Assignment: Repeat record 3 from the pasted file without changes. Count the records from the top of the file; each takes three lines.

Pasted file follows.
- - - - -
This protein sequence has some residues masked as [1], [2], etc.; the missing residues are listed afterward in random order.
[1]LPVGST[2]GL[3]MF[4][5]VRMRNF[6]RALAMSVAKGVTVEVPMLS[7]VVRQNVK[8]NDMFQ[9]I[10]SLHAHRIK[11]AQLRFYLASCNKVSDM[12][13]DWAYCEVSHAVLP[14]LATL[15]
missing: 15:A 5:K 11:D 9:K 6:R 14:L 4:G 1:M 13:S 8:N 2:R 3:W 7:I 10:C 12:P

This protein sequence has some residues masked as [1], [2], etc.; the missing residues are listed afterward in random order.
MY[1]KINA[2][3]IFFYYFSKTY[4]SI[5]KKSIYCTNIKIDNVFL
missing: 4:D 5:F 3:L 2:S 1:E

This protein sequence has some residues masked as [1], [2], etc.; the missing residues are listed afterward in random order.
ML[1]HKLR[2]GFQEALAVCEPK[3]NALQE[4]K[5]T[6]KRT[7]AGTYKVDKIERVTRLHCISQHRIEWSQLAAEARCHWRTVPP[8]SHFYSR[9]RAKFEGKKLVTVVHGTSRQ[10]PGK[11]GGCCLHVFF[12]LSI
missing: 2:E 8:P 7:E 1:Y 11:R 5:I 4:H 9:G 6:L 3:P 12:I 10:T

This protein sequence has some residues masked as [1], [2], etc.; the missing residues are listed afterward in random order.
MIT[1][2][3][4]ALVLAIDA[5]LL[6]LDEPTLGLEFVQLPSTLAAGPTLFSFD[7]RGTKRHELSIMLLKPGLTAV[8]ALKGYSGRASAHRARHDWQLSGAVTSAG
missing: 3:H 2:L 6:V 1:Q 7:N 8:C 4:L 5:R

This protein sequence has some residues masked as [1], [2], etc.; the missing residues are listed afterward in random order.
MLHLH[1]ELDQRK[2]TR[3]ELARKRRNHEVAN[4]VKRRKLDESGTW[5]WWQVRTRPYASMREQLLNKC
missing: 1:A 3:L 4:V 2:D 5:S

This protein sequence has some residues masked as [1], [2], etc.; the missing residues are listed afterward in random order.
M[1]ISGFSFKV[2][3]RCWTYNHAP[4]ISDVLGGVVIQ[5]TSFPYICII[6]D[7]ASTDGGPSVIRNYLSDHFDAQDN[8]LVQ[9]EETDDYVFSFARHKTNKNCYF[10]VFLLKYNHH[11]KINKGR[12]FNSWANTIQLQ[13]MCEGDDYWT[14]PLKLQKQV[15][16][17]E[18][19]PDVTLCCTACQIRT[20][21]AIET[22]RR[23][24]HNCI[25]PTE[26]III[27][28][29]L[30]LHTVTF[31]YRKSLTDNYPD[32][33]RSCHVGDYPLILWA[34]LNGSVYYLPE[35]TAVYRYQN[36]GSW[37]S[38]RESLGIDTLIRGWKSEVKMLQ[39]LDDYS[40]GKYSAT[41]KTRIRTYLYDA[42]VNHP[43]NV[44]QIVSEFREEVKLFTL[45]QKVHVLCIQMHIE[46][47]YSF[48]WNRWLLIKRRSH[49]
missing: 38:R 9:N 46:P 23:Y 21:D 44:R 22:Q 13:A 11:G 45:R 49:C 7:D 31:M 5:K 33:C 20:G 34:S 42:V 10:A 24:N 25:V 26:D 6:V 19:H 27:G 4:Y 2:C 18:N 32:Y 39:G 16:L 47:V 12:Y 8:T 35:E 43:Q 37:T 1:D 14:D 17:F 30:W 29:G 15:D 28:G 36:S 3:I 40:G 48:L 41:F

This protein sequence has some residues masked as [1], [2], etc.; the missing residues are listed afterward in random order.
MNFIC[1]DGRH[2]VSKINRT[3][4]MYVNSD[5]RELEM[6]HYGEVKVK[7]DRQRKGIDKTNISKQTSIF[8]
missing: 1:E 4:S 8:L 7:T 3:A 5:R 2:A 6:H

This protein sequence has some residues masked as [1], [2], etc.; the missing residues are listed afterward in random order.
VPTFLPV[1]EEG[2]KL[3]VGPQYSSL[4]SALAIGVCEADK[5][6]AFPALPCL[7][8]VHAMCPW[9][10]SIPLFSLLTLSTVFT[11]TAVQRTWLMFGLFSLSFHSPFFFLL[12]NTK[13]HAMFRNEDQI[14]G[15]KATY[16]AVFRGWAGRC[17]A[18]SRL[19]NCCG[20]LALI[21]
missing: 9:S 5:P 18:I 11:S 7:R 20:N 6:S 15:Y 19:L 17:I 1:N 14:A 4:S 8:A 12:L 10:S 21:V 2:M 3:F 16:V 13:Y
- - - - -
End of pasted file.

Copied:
This protein sequence has some residues masked as [1], [2], etc.; the missing residues are listed afterward in random order.
ML[1]HKLR[2]GFQEALAVCEPK[3]NALQE[4]K[5]T[6]KRT[7]AGTYKVDKIERVTRLHCISQHRIEWSQLAAEARCHWRTVPP[8]SHFYSR[9]RAKFEGKKLVTVVHGTSRQ[10]PGK[11]GGCCLHVFF[12]LSI
missing: 2:E 8:P 7:E 1:Y 11:R 5:I 4:H 9:G 6:L 3:P 12:I 10:T